Education: Struggling to make the grade

The new examination appeals system promises to be more fair, but watch out, only eight in every 100 appeals secure a higher mark. By Judith Judd
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IF YOU want to appeal against your A-level results this year, you will have access to new arrangements which ministers believe will make the system more transparent and fairer. The Government is running pilot schemes for both A-level and GCSE which allow candidates in some areas to see their marked scripts. Ten thousand A-level students will receive copies of their marked scripts along with their results this morning. But, be warned. Students in Ireland who saw their scripts were so shocked by their mistakes that the number of appeals went down.

A new Examinations Appeals Board (EAB) will head the system but any initial appeal should be made directly to the exam board as before. For this, you need the support of your school or college which must forward your appeal to the board. You cannot apply as an individual. The school may ask the board to check that marks have been added up correctly or request a complete re-mark. A board may raise a grade but it will never lower one.

You need to be quick off the mark if you hope to change a grade which affects your university place for this autumn. University applicants who submit appeals by 27 August are entitled to a quick re-mark and a response within 30 days. Other applications should receive a reply within 40 days.

All the boards offer basic services which include a clerical re-check, a re-mark and a remark with a report on your exam. Schools can also apply for a report on a group of candidates. Fees vary according to the service and the exam. The clerical re-check (have the examiners added up the marks correctly?) for GCSE costs pounds 9.30. The highest re-mark charge is pounds 38 for an A-level and the highest for re-mark and report is pounds 76.90, also for an A-level.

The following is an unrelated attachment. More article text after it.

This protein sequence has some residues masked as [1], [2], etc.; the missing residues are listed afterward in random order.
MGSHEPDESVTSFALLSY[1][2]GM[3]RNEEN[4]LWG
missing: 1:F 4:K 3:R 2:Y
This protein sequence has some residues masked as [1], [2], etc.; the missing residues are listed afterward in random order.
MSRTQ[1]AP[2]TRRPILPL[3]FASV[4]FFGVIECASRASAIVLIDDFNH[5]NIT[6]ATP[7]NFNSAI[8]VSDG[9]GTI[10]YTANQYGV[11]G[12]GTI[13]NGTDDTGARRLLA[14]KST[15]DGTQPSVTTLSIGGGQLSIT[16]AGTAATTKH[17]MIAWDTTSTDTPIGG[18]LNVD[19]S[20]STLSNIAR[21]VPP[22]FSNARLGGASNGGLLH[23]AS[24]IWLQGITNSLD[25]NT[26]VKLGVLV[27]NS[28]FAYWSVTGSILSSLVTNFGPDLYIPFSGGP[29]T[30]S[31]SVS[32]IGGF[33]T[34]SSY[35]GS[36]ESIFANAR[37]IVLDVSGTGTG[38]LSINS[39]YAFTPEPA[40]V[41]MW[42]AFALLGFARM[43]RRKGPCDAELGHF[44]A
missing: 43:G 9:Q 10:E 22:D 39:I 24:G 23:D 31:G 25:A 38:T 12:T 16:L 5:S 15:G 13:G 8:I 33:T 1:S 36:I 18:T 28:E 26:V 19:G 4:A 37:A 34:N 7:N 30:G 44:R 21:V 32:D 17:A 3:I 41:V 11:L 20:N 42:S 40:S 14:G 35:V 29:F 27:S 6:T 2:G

If you are still not satisfied after the first checks, you can apply to the board's appeals secretary who will review the case (cost pounds 50).

It is only if you are still dissatisfied that you may turn to the independent appeals board. The new board will hear appeals from both schools and colleges and individuals but it will not be able, by itself, to re-mark candidates' work or to change grades, though it can direct the exam board to reconsider.

The courses covered are GCSE, A- and AS-level and the revised GNVQ.

Ministers want the new arrangements to speed up a process which has often dragged on in the past for over a year. Schools have complained that some candidates have lost the chance of a place at the university of their choice because of delays in sorting out their appeals.

Under the new system, appeals (cost pounds 90 each) must be made no later than three weeks after the exam board completes its procedures.

If the EAB decides the appeal is within its terms of reference, a hearing, which is open to the public, must take place within two weeks and the result must be announced within two days. If the examination board is told to reconsider, it must publish its response within a month.

Fees at each stage are refundable if an appeal is successful.

David Blunkett, the Secretary of State for Education, has tried to tighten the rules to ensure that candidates receive a better deal. The EAB will monitor exam boards' hearings and boards will be set targets for handling inquiries on results and appeals.

But should you appeal? The exam boards say that, despite their best efforts, mistakes in marking more than 15 million GCSE and A-level papers do happen sometimes. But George Turnbull of the Assessment and Qualifications Alliance warns that only a small proportion of appeals succeed. "Don't put all your eggs in one basket and hope that an appeal may work for you. Only eight out of 100 lead to a higher grade and that grade may not be as high as you had hoped. So have a plan B. Appraise your situation honestly and look at alternative courses but don't jump until you are sure they are for you."